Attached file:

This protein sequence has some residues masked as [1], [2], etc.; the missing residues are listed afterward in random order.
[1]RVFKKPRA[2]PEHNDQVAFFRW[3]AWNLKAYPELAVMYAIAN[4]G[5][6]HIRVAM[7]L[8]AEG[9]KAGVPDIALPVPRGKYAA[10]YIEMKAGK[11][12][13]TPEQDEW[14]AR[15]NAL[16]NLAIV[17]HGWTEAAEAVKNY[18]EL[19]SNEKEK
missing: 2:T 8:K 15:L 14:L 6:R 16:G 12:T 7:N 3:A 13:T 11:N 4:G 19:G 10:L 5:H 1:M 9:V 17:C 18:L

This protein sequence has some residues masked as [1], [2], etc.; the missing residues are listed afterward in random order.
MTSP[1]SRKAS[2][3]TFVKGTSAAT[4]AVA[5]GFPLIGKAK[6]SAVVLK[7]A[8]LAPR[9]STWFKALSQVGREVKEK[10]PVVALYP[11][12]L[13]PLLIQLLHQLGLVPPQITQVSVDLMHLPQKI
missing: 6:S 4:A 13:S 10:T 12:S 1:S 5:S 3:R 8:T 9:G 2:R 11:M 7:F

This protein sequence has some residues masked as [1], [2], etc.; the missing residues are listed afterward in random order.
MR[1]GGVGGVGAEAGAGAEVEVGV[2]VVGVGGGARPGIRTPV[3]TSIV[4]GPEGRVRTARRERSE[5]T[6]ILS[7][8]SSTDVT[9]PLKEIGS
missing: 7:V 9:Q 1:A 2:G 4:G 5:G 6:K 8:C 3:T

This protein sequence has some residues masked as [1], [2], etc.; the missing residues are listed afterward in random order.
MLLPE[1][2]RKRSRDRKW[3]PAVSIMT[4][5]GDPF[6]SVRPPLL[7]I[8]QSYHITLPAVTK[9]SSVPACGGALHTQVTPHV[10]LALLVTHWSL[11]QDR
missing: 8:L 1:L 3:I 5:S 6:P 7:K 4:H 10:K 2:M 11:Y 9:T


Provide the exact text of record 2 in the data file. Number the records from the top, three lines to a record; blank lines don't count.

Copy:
This protein sequence has some residues masked as [1], [2], etc.; the missing residues are listed afterward in random order.
MTSP[1]SRKAS[2][3]TFVKGTSAAT[4]AVA[5]GFPLIGKAK[6]SAVVLK[7]A[8]LAPR[9]STWFKALSQVGREVKEK[10]PVVALYP[11][12]L[13]PLLIQLLHQLGLVPPQITQVSVDLMHLPQKI
missing: 6:S 4:A 13:S 10:T 12:S 1:S 5:S 3:R 8:T 9:G 2:R 11:M 7:F